I've mentioned the message boards that those of us with rare syndromes go to to share information about what we've found out, ask questions about what might be going on with our symptoms, and vent about problems with doctors/family members/employers who don't understand and don't want to try to "get it". I saw a new post today about yet another woman, married for over 30 years, whose husband is divorcing her because he can't handle the EDS. Her daughter is about to get married and she has 2 surgeries scheduled, but he has had enough and wants to marry her friend. This sounds awful. It IS awful. (And don't even get me started on the "friend"!!!) But I try to remind myself that it takes a very tough person to be by someone who is in pain a lot of the time that they have no power to make better. Another poster said she had to move back in with her mother when her last employer set her up to get fired because he was tired of dealing with her disability. Her mother has her own emotional problems and accuses her daughter of malingering and of not actually being in any pain.
It is natural, when you love someone, that you want to "fix" situations that cause them distress. And it's frustrating to find yourself doing stuff around the house that has to be done that your partner could do before, but now she's sitting on the couch with her feet up (our blood drains to our feet and tends to stay there, causing pain and low blood pressure - most of us are most comfortable with our feet raised, but it makes us look lazy as all hell!) And it's terrifying as a parent to believe that your child is in actual physical trouble, plus there's the guilt that comes with passing on a genetic condition. It's all so fraught!
I'm lucky. My mom gets it. She buys me braces for my feet, pays for my Pilates therapy, and understands that the smaller pains she has - from a condition she never even knew she had - are magnified in me. And I don't think she blames herself too much - she knows it was out of her control.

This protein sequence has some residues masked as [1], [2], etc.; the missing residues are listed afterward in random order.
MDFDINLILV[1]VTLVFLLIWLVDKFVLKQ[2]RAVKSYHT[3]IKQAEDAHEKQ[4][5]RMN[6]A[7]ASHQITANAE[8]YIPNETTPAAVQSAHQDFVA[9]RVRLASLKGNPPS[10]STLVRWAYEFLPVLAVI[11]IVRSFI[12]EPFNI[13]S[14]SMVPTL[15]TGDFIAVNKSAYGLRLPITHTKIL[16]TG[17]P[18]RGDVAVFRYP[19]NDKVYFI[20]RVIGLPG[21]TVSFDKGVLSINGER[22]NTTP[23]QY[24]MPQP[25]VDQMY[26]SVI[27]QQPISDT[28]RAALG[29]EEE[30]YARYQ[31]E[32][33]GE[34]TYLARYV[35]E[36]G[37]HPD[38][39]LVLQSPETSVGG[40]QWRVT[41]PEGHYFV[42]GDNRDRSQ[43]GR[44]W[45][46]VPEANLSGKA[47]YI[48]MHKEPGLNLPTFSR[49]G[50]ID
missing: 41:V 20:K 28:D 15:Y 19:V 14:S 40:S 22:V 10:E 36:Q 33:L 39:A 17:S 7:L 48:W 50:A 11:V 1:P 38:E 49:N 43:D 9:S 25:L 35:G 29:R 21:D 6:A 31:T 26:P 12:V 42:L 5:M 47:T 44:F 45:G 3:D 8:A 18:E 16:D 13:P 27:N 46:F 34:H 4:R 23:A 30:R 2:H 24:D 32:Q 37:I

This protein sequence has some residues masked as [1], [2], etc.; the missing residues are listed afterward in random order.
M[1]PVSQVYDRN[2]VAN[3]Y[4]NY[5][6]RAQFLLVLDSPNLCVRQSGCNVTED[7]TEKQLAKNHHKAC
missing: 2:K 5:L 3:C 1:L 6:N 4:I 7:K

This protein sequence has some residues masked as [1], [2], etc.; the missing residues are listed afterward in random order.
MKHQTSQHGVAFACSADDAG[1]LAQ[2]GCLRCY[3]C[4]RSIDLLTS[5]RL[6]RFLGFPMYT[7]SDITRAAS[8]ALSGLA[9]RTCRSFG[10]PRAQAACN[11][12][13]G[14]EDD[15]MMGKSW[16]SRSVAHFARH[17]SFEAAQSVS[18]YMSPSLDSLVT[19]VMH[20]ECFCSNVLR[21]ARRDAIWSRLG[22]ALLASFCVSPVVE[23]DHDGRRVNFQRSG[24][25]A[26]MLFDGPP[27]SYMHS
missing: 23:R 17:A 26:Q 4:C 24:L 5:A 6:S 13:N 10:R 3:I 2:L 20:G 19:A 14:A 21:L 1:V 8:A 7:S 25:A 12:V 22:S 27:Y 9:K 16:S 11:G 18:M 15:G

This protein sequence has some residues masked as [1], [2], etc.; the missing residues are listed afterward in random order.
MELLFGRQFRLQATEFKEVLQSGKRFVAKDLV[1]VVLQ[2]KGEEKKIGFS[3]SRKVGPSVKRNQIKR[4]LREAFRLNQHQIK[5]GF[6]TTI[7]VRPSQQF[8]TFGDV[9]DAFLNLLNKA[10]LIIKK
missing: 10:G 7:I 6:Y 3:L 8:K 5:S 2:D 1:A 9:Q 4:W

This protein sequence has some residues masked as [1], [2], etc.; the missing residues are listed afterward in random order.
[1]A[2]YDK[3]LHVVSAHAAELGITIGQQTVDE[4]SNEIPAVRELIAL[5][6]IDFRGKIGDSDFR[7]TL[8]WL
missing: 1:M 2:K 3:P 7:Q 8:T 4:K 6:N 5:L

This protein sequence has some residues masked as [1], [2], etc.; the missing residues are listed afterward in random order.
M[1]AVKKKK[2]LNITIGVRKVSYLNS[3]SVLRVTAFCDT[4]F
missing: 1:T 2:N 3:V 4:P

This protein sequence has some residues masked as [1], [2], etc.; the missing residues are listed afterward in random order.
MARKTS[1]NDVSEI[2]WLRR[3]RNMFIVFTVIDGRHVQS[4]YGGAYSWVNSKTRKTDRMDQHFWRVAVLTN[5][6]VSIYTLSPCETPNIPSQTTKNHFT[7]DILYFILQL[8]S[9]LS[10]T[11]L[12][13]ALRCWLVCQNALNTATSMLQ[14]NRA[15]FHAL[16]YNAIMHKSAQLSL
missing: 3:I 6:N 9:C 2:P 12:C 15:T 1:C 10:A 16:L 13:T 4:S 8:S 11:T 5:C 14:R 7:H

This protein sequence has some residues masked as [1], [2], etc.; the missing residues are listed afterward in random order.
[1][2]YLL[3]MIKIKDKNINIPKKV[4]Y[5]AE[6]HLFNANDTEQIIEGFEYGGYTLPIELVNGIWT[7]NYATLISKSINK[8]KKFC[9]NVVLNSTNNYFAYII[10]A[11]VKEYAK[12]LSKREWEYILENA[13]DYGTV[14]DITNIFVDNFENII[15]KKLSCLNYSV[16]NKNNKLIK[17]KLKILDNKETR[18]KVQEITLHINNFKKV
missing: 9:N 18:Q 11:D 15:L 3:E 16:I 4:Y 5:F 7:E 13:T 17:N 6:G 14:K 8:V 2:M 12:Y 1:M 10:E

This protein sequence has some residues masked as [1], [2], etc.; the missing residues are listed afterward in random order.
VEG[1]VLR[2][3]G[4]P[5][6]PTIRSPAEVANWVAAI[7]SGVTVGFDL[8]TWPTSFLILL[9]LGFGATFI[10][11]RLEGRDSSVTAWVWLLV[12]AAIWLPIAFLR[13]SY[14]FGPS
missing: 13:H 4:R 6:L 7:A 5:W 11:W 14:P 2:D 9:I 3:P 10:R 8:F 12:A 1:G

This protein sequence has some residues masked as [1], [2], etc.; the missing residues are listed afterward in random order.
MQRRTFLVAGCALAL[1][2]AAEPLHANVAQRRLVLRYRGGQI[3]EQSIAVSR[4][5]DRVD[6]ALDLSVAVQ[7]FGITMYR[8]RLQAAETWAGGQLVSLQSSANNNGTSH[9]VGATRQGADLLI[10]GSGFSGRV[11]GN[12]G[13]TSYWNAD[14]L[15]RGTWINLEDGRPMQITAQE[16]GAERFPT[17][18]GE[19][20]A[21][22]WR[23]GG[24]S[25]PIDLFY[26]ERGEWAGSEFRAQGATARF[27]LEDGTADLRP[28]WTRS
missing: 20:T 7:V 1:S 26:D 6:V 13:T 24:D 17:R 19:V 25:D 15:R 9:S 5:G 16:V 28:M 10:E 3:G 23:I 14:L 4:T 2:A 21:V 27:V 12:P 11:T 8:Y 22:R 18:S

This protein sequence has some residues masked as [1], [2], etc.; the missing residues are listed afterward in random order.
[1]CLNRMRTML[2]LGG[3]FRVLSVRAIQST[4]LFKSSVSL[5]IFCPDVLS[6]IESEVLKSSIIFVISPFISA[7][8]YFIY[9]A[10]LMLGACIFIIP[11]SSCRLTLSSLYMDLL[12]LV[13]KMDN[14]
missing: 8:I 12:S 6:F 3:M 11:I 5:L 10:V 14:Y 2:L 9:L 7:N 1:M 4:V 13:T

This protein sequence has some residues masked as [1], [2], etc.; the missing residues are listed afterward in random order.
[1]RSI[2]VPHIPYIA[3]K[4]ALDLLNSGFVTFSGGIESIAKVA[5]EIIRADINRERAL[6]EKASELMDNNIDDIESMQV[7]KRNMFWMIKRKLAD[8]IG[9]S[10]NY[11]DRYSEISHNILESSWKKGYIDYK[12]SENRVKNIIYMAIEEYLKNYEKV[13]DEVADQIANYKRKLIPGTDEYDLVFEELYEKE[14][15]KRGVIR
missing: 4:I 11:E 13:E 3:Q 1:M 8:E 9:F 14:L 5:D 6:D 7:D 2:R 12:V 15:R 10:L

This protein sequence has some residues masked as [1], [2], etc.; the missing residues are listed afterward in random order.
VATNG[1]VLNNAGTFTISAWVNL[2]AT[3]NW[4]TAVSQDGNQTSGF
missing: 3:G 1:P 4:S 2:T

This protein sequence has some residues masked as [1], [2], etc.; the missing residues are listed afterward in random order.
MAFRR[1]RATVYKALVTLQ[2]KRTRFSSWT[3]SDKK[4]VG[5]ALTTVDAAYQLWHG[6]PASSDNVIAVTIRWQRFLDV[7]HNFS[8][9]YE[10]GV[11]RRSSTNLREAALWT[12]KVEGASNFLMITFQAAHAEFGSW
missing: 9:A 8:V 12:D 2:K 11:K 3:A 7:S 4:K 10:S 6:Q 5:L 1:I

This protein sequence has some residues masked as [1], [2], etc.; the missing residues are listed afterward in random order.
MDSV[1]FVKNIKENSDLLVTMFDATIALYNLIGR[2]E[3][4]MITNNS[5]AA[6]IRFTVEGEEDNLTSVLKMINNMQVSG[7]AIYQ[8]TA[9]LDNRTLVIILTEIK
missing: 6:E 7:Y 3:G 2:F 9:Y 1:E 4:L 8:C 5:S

My wonderful boyfriend is really "getting it" now. He did not sign up for this - it took us both by surprise - and there have been times when he didn't get it and would ask me some stupid (well, to me it felt stupid) thing about "why can't you...?" and I would cry and yell "Because I have f*cking, EDS, goddammit!!!!" (I am not always attractive and lovely ;)) But now he gets it - I think as much as someone who doesn't have "it" can. I'm slower. I lose my balance. I can't walk as far or stand in a line. I sit up in bed lots of nights with muscle spasms (and - god help him - I SNORE! Even when I'm SITTING UP!) I can't jump right up when he calls me because a) my feet may be out of joint and I have to check and b) my bp might be very low and I could keel over. I have that southern belle attitude where I try for too long not to be a bother, and that means when I finally admit that I have to sit down, it means I actually have to SIT THE HELL DOWN RIGHT NOW! But we're both learning. And last week, he bought this:
It's not easy being with me day-to-day. I hurt and I'm tired and I'm cranky and I can't do all the stuff everyone else wants to do. And there are a lot of people on the planet who just cannot deal with that. And I appreciate how lucky I am to have this wonderful guy in my life (especially when I make short-tempered, smart-assie faces at him)! Thanks, Honey - I love you! (And I'm so glad you might have finally found earplugs that will block out my snoring. Egad...)